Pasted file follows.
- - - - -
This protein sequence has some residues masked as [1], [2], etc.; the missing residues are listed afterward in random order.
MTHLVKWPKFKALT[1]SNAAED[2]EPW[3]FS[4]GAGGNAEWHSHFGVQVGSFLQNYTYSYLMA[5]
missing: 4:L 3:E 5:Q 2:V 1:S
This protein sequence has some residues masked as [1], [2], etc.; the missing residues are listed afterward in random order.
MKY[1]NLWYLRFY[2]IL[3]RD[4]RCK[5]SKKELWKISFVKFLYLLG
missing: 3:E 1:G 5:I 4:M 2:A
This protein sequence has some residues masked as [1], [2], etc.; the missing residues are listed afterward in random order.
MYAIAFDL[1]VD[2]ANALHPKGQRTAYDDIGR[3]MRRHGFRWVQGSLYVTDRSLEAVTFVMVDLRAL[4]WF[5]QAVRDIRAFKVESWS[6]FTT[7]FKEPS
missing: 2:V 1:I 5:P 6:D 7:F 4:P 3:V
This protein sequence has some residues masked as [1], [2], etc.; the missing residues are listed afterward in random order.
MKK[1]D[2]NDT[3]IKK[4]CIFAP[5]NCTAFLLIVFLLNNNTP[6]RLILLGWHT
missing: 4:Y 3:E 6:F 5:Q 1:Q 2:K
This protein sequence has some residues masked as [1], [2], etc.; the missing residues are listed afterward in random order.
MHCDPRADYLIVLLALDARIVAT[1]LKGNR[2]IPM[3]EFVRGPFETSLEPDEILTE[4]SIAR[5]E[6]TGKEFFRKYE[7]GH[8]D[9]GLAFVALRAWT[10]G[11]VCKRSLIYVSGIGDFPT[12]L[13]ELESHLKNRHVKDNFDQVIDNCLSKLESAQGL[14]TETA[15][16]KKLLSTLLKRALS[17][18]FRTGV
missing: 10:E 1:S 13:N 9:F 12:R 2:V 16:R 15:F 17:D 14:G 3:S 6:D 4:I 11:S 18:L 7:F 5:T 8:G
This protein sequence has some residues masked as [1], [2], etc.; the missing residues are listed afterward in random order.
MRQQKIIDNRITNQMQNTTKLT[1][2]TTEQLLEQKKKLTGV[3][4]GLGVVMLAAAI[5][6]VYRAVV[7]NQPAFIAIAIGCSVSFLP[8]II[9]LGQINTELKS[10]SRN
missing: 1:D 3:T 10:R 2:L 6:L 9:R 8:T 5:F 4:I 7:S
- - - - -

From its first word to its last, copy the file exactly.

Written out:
This protein sequence has some residues masked as [1], [2], etc.; the missing residues are listed afterward in random order.
MTHLVKWPKFKALT[1]SNAAED[2]EPW[3]FS[4]GAGGNAEWHSHFGVQVGSFLQNYTYSYLMA[5]
missing: 4:L 3:E 5:Q 2:V 1:S
This protein sequence has some residues masked as [1], [2], etc.; the missing residues are listed afterward in random order.
MKY[1]NLWYLRFY[2]IL[3]RD[4]RCK[5]SKKELWKISFVKFLYLLG
missing: 3:E 1:G 5:I 4:M 2:A
This protein sequence has some residues masked as [1], [2], etc.; the missing residues are listed afterward in random order.
MYAIAFDL[1]VD[2]ANALHPKGQRTAYDDIGR[3]MRRHGFRWVQGSLYVTDRSLEAVTFVMVDLRAL[4]WF[5]QAVRDIRAFKVESWS[6]FTT[7]FKEPS
missing: 2:V 1:I 5:P 6:D 7:F 4:P 3:V
This protein sequence has some residues masked as [1], [2], etc.; the missing residues are listed afterward in random order.
MKK[1]D[2]NDT[3]IKK[4]CIFAP[5]NCTAFLLIVFLLNNNTP[6]RLILLGWHT
missing: 4:Y 3:E 6:F 5:Q 1:Q 2:K
This protein sequence has some residues masked as [1], [2], etc.; the missing residues are listed afterward in random order.
MHCDPRADYLIVLLALDARIVAT[1]LKGNR[2]IPM[3]EFVRGPFETSLEPDEILTE[4]SIAR[5]E[6]TGKEFFRKYE[7]GH[8]D[9]GLAFVALRAWT[10]G[11]VCKRSLIYVSGIGDFPT[12]L[13]ELESHLKNRHVKDNFDQVIDNCLSKLESAQGL[14]TETA[15][16]KKLLSTLLKRALS[17][18]FRTGV
missing: 10:E 1:S 13:N 9:F 12:R 2:V 16:R 15:F 17:D 14:G 3:S 6:D 4:I 11:S 18:L 7:F 5:T 8:G
This protein sequence has some residues masked as [1], [2], etc.; the missing residues are listed afterward in random order.
MRQQKIIDNRITNQMQNTTKLT[1][2]TTEQLLEQKKKLTGV[3][4]GLGVVMLAAAI[5][6]VYRAVV[7]NQPAFIAIAIGCSVSFLP[8]II[9]LGQINTELKS[10]SRN
missing: 1:D 3:T 10:R 2:L 6:L 9:R 8:T 5:F 4:I 7:S